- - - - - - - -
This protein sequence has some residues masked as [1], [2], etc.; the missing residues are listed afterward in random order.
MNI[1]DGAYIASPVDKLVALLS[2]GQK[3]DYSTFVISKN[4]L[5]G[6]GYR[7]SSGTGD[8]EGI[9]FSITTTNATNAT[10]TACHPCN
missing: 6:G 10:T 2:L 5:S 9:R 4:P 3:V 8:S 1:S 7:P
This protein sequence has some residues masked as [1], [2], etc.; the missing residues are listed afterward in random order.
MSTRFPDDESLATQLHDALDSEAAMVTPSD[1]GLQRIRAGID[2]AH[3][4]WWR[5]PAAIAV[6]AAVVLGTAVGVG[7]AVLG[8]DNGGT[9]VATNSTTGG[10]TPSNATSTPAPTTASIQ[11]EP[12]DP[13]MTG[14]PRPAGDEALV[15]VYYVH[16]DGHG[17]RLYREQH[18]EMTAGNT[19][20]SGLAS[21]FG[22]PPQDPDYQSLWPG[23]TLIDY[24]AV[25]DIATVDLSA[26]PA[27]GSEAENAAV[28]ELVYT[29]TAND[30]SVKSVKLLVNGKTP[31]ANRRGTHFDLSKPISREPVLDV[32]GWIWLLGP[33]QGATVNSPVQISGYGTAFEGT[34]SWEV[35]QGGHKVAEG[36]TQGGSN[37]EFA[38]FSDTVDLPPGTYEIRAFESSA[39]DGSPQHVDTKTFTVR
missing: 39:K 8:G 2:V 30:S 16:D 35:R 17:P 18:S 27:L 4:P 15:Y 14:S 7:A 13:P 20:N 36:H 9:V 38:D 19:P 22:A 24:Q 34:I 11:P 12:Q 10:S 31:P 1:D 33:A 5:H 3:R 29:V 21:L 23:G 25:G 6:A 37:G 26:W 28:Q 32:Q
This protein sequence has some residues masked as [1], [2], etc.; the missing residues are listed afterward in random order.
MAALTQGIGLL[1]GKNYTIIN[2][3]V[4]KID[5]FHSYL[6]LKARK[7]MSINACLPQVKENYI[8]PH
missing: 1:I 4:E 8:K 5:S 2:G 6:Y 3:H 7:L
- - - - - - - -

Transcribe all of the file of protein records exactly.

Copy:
This protein sequence has some residues masked as [1], [2], etc.; the missing residues are listed afterward in random order.
MNI[1]DGAYIASPVDKLVALLS[2]GQK[3]DYSTFVISKN[4]L[5]G[6]GYR[7]SSGTGD[8]EGI[9]FSITTTNATNAT[10]TACHPCN
missing: 6:G 10:T 2:L 5:S 9:R 4:P 3:V 8:S 1:S 7:P
This protein sequence has some residues masked as [1], [2], etc.; the missing residues are listed afterward in random order.
MSTRFPDDESLATQLHDALDSEAAMVTPSD[1]GLQRIRAGID[2]AH[3][4]WWR[5]PAAIAV[6]AAVVLGTAVGVG[7]AVLG[8]DNGGT[9]VATNSTTGG[10]TPSNATSTPAPTTASIQ[11]EP[12]DP[13]MTG[14]PRPAGDEALV[15]VYYVH[16]DGHG[17]RLYREQH[18]EMTAGNT[19][20]SGLAS[21]FG[22]PPQDPDYQSLWPG[23]TLIDY[24]AV[25]DIATVDLSA[26]PA[27]GSEAENAAV[28]ELVYT[29]TAND[30]SVKSVKLLVNGKTP[31]ANRRGTHFDLSKPISREPVLDV[32]GWIWLLGP[33]QGATVNSPVQISGYGTAFEGT[34]SWEV[35]QGGHKVAEG[36]TQGGSN[37]EFA[38]FSDTVDLPPGTYEIRAFESSA[39]DGSPQHVDTKTFTVR
missing: 39:K 8:G 2:V 30:S 16:D 35:R 17:P 18:S 27:L 4:P 15:Y 14:S 7:A 13:P 20:N 36:H 9:V 38:D 19:P 22:A 24:Q 34:I 11:P 12:Q 10:S 31:P 1:D 33:A 5:H 3:R 29:V 21:L 23:G 25:G 6:A 37:G 26:W 28:Q 32:Q
This protein sequence has some residues masked as [1], [2], etc.; the missing residues are listed afterward in random order.
MAALTQGIGLL[1]GKNYTIIN[2][3]V[4]KID[5]FHSYL[6]LKARK[7]MSINACLPQVKENYI[8]PH
missing: 1:I 4:E 8:K 5:S 2:G 6:Y 3:H 7:L